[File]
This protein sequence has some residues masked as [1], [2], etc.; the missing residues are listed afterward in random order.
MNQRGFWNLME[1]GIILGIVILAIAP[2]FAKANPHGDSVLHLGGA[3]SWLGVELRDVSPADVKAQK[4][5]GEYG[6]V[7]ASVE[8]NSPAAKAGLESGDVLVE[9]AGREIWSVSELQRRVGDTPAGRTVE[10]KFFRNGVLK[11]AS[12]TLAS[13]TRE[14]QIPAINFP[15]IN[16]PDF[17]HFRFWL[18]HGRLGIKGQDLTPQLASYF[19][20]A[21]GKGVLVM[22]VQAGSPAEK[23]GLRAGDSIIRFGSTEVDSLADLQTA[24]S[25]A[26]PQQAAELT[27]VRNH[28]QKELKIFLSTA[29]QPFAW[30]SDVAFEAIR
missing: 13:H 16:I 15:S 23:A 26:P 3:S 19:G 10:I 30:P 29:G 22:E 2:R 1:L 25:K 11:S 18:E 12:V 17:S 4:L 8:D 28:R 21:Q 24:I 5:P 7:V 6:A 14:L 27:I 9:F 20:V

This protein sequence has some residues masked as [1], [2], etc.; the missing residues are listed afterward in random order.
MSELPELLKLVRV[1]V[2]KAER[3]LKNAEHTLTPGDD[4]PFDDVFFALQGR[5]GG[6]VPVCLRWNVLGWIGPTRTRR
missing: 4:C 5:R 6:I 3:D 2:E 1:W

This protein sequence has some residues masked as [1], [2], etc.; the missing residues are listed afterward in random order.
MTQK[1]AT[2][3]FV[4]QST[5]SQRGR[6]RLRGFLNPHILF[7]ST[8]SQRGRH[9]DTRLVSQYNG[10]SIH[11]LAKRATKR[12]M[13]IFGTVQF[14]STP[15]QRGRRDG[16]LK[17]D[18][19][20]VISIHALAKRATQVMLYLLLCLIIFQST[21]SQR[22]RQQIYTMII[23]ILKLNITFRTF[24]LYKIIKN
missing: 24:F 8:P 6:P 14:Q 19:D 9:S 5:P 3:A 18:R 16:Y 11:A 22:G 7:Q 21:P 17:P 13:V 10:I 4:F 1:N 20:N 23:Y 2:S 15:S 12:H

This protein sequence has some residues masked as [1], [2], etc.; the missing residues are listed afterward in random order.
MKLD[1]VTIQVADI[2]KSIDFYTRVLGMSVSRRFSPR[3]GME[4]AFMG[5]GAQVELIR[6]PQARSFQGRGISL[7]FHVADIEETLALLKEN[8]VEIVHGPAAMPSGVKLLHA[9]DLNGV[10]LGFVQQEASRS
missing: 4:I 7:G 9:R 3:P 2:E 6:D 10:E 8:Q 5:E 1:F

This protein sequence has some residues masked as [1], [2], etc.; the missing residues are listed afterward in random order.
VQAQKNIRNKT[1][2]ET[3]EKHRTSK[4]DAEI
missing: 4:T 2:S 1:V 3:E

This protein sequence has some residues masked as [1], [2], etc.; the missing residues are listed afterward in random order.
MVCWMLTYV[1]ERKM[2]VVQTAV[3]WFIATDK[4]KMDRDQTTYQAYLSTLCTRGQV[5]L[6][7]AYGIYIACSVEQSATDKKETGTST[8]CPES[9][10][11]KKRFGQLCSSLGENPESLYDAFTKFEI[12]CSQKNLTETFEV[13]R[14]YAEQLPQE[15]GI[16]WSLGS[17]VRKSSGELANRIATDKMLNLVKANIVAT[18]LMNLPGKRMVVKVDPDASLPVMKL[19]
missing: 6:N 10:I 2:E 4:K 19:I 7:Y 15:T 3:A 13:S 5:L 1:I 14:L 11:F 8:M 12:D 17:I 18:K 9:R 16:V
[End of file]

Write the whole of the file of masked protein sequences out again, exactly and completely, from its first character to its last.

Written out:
This protein sequence has some residues masked as [1], [2], etc.; the missing residues are listed afterward in random order.
MNQRGFWNLME[1]GIILGIVILAIAP[2]FAKANPHGDSVLHLGGA[3]SWLGVELRDVSPADVKAQK[4][5]GEYG[6]V[7]ASVE[8]NSPAAKAGLESGDVLVE[9]AGREIWSVSELQRRVGDTPAGRTVE[10]KFFRNGVLK[11]AS[12]TLAS[13]TRE[14]QIPAINFP[15]IN[16]PDF[17]HFRFWL[18]HGRLGIKGQDLTPQLASYF[19][20]A[21]GKGVLVM[22]VQAGSPAEK[23]GLRAGDSIIRFGSTEVDSLADLQTA[24]S[25]A[26]PQQAAELT[27]VRNH[28]QKELKIFLSTA[29]QPFAW[30]SDVAFEAIR
missing: 13:H 16:I 15:S 23:A 26:P 3:S 19:G 10:I 30:P 29:G 22:E 2:R 1:L 25:K 11:S 18:E 12:V 17:S 4:L 8:D 28:R 21:Q 24:I 5:P 7:V 6:A 14:L 27:I 9:F 20:V

This protein sequence has some residues masked as [1], [2], etc.; the missing residues are listed afterward in random order.
MSELPELLKLVRV[1]V[2]KAER[3]LKNAEHTLTPGDD[4]PFDDVFFALQGR[5]GG[6]VPVCLRWNVLGWIGPTRTRR
missing: 4:C 5:R 6:I 3:D 2:E 1:W

This protein sequence has some residues masked as [1], [2], etc.; the missing residues are listed afterward in random order.
MTQK[1]AT[2][3]FV[4]QST[5]SQRGR[6]RLRGFLNPHILF[7]ST[8]SQRGRH[9]DTRLVSQYNG[10]SIH[11]LAKRATKR[12]M[13]IFGTVQF[14]STP[15]QRGRRDG[16]LK[17]D[18][19][20]VISIHALAKRATQVMLYLLLCLIIFQST[21]SQR[22]RQQIYTMII[23]ILKLNITFRTF[24]LYKIIKN
missing: 24:F 8:P 6:P 14:Q 19:D 9:S 5:P 3:A 18:R 16:Y 11:A 22:G 7:Q 21:P 17:P 13:V 10:I 4:F 1:N 20:N 23:Y 2:S 15:S 12:H

This protein sequence has some residues masked as [1], [2], etc.; the missing residues are listed afterward in random order.
MKLD[1]VTIQVADI[2]KSIDFYTRVLGMSVSRRFSPR[3]GME[4]AFMG[5]GAQVELIR[6]PQARSFQGRGISL[7]FHVADIEETLALLKEN[8]VEIVHGPAAMPSGVKLLHA[9]DLNGV[10]LGFVQQEASRS
missing: 4:I 7:G 9:R 3:P 2:E 6:D 10:E 8:Q 5:E 1:F

This protein sequence has some residues masked as [1], [2], etc.; the missing residues are listed afterward in random order.
VQAQKNIRNKT[1][2]ET[3]EKHRTSK[4]DAEI
missing: 4:T 2:S 1:V 3:E

This protein sequence has some residues masked as [1], [2], etc.; the missing residues are listed afterward in random order.
MVCWMLTYV[1]ERKM[2]VVQTAV[3]WFIATDK[4]KMDRDQTTYQAYLSTLCTRGQV[5]L[6][7]AYGIYIACSVEQSATDKKETGTST[8]CPES[9][10][11]KKRFGQLCSSLGENPESLYDAFTKFEI[12]CSQKNLTETFEV[13]R[14]YAEQLPQE[15]GI[16]WSLGS[17]VRKSSGELANRIATDKMLNLVKANIVAT[18]LMNLPGKRMVVKVDPDASLPVMKL[19]
missing: 6:N 10:I 2:E 4:K 19:I 7:Y 15:T 3:A 13:S 5:L 1:I 14:L 11:F 8:M 12:D 17:I 18:K 9:R 16:V